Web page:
More Than a Third of Iowans Obese, Flooding Continues in SE South Dakota

Sep 12, 2019

Obesity Rates, courtesy Trust for America's Health

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Sheriff's officials say flooding around Madison has caused some residents to evacuate.

Lake County Sheriff Tim Walburg urged people not to drive through Madison as crews were busy moving some people from the flooded area. It has received 3 to 5 inches of rain in the latest storm. 

The South Dakota Highway Patrol says flooding closed a section of Interstate 90 near Mitchell.

Meanwhile, residents and business owners in Sioux Falls are dealing with the aftermath of destructive tornadoes and straight-line winds. Crews worked Thursday to remove fallen trees and debris that have littered streets after three tornadoes touched down.

More than 35 percent of Iowans are considered obese, according to a report by the non-profit Trust for America's Health. This makes it seventh in the nation.

Nadine Gracia is the Executive Vice President of the organization. She says in many places it’s hard to find affordable, healthy food and safe places to exercise.

What we're advocating for is to help promote making those healthy choices, really the easy choice by ensuring those conditions exist in neighborhoods and communities.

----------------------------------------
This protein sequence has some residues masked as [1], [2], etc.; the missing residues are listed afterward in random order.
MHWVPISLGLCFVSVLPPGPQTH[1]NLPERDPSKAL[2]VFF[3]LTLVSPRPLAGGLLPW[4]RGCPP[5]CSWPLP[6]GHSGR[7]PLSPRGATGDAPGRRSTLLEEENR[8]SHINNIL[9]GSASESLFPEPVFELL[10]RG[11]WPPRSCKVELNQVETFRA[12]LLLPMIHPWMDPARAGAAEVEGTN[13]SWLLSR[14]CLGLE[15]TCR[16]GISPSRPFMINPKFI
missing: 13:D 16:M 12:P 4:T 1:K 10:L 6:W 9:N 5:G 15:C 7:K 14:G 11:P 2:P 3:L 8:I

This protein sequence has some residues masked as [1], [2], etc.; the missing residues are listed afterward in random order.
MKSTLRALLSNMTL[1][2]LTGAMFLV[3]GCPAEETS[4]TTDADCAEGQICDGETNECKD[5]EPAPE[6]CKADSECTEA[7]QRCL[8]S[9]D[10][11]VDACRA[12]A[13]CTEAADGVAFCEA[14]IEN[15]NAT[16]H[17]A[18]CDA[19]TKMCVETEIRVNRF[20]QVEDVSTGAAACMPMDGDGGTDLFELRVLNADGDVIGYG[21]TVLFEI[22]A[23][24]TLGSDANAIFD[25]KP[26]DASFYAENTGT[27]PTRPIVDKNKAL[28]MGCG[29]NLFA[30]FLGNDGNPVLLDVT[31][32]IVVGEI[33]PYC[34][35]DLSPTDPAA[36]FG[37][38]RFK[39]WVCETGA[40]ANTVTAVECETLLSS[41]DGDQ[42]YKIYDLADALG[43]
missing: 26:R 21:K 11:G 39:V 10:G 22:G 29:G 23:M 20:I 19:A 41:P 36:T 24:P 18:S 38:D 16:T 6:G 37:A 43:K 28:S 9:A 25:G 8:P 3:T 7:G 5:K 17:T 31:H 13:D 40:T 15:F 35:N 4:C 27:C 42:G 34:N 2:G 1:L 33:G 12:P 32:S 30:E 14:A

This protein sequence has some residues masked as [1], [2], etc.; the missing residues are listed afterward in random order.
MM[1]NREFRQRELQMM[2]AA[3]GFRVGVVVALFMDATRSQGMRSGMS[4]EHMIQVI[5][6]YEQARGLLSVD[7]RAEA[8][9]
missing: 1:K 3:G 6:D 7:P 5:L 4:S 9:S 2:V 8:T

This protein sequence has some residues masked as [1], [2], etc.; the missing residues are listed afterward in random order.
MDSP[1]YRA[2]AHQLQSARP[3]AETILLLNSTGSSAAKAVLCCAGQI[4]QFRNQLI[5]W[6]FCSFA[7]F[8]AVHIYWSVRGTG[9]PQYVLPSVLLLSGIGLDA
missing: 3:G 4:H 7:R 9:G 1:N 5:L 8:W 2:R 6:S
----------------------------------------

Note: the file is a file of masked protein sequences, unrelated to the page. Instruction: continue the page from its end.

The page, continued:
Obesity is linked to an increased risk of type two diabetes, high blood pressure, stroke, and cancer. I’m Natalie Krebs, Iowa Public Radio news.

Iowa’s elected conservationists want to stop farmers from planting into streambanks. The state’s soil and water conservation district commissioners have approved a proposal to mandate 30-foot buffers along waterways.

Laura Krouse is a farmer and a member of the Linn County district. She says the practice of row cropping up to the edges of streams and rivers is jeopardizing water quality in the state.

So the water running through that stream is for everybody. So I think we as citizens have a right to say, no, you can’t pollute this water in that way.

Stream buffers can help slow the spread of sediment, phosphorous and pesticides into waterways. The commissioners plan to lobby lawmakers next session to take up a bill mandating the practice.